Data analyses were performed using the Ion Torrent Suite Software (version 3.6). After base calling, the reads were aligned against the human genome (hg19) using the TMAP algorithm within the Torrent Suite. Variant calling was performed with the variant caller plugin within the Torrent Suite Software using a corresponding bed-file containing the coordinates of the amplified regions. Only variants with an allele frequency > 5% and minimum coverage > 200 reads were taken into account. Variant annotation was performed using the CLC Genomics Workbench (version 6.5). Annotations included information about nucleotide and amino acid changes of RefSeq annotated genes, COSMIC and dbSNP entries as well as detection of possible splice site mutations. For data interpretation and verification, the aligned reads were visualized using the IGV browser (Broad Institute) [47]. For further single nucleotide polymorphisms (SNP) analysis, only non-synonymous nucleotide exchanges were considered. Each SNP was compared to entries in the COSMIC, dbSNP and 5000 Exomes databases. If a SNP was annotated as being of germline origin in the dbSNP database and was not annotated as a mutation in COSMIC and PubMED, this SNP was disregarded. SNPs without any annotation were initially included. However, those SNPs without annotation for which the raw allele frequency (not corrected for tumor cell content) observed approached 100%, were disregarded since we assume that these alterations were of germline origin, as well.

Copy number variations

To enable CNV detection using targeted multigene sequencing, we made use of the cn.MOPS algorithm, as implemented in the Bioconductor package of the same name. The cn.MOPS software [48] does not rely on the presence of normal-tissue controls. It accurately detects CNVs as a read - depth variation along multiple cancer samples. To this end, the genome is segmented into the available amplicons of the breast cancer panel. For each of these predefined segments a local parameter estimation of a mixed Poisson distribution is performed. Using a Bayesian approach, cn.MOPS decomposes variations in the depth of coverage across samples into integer copy numbers and noise by means of its mixture components and the estimated Poisson distributions, respectively. This allows us to filter for detections, which are caused by experimental noise, and to determine the copy number of each specific segment. A gene will be considered amplified if more than half of the exons covered by the applied amplicon panel showed a statistically valid change in their copy number status.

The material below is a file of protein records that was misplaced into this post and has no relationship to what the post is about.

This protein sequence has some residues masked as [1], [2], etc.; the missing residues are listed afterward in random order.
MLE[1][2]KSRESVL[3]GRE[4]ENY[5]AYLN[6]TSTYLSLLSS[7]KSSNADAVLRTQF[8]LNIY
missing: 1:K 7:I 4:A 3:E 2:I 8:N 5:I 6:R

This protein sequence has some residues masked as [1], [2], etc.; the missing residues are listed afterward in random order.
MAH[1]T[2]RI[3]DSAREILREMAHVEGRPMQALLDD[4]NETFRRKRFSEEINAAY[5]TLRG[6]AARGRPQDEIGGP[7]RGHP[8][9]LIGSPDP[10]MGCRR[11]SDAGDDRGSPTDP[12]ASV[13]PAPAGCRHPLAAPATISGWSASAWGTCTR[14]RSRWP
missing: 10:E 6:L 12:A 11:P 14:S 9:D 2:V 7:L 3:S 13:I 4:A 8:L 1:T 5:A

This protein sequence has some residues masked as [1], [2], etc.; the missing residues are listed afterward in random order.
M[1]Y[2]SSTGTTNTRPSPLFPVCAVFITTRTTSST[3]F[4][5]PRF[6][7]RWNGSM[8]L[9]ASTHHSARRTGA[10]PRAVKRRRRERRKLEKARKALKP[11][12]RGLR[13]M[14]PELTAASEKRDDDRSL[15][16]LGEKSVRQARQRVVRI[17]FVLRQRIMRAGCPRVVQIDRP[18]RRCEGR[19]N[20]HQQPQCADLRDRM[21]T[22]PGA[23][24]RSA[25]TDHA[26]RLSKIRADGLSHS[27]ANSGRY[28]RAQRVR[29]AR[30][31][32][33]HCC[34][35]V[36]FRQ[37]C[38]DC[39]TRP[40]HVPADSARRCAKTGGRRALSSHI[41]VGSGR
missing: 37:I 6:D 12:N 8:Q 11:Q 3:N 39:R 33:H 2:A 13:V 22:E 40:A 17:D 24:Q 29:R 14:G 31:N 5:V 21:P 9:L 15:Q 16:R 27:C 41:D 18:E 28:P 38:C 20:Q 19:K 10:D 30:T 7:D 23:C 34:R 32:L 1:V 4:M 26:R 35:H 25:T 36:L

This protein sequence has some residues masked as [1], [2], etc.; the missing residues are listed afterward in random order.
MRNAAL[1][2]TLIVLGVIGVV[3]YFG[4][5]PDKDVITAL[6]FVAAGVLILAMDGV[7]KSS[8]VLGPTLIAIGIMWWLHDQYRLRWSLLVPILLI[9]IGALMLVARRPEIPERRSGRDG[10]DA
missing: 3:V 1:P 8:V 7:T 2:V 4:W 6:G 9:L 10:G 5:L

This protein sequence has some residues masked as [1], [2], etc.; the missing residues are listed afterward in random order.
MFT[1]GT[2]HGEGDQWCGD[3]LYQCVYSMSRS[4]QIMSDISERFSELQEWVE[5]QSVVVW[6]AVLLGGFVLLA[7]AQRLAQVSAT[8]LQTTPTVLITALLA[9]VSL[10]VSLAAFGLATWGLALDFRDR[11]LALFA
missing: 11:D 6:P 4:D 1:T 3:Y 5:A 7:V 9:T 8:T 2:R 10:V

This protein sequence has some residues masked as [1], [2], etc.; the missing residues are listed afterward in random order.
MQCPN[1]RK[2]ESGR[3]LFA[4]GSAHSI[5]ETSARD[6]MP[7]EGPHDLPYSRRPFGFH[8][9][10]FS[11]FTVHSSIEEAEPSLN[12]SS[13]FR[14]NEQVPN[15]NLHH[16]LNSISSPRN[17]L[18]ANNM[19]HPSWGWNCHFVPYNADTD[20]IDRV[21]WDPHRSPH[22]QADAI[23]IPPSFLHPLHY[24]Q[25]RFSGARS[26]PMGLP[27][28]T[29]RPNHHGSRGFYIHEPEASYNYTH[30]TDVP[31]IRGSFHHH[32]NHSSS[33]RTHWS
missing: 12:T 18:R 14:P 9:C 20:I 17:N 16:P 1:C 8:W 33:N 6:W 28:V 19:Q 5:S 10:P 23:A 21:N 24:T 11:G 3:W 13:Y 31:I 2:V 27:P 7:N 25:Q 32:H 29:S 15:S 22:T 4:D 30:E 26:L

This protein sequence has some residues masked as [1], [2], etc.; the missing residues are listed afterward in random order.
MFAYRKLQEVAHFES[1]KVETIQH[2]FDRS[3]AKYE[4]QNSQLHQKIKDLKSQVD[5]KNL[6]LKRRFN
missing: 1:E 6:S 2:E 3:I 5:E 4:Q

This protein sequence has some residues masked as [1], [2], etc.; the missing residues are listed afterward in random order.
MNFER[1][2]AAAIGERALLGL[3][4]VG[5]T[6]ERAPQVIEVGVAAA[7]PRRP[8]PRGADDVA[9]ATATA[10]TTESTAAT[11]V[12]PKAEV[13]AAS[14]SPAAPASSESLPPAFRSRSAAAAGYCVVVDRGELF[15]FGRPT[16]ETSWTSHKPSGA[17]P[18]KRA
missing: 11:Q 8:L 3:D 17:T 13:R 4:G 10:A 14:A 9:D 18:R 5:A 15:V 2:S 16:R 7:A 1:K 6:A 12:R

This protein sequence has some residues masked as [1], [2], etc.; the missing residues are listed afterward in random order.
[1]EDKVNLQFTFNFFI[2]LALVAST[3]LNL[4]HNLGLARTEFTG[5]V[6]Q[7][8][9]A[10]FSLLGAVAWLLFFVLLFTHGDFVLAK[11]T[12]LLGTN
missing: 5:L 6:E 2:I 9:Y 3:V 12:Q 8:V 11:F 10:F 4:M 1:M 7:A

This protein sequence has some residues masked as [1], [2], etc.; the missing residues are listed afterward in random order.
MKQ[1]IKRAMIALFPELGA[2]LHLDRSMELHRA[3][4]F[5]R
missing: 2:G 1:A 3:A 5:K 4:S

Statistical analysis

Statistical analyses were carried out with SPSS 20 (IBM, Armonk, USA) and GraphPad Prism 4 (GraphPad Software, La Jolla, USA). The significance of correlations between molecular groups and clinico-pathological data were tested by Fisher’s exact test, χ2 test for trends and unpaired t-test as indicated. Survivor curves were estimated by the Kaplan-Meier method. Differences in survival were assessed by the log rank test. P-values <0.05 were considered statistical significant.


Samples were provided by the tissue bank of the National Center for Tumor Diseases (NCT, Heidelberg, Germany) in accordance with the regulations of the tissue bank and the approval of the ethics committee of the University of Heidelberg.

Conflict of interest

The authors declare that there is no conflict of interest.


This study was supported by the Molecular Diagnostic Program of the German Cancer Consortium.


1. WHO. (2014). World Health Organization: Breast Cancer burden. (http://www.who.int/cancer/detection/breastcancer/en/index1.html).

2. Perou CM, Sorlie T, Eisen MB, van de Rijn M, Jeffrey SS, Rees CA, Pollack JR, Ross DT, Johnsen H, Akslen LA, Fluge O, Pergamenschikov A, Williams C, Zhu SX, Lonning PE, Borresen-Dale AL, et al. Molecular portraits of human breast tumours. Nature. 2000; 406(6797):747-752.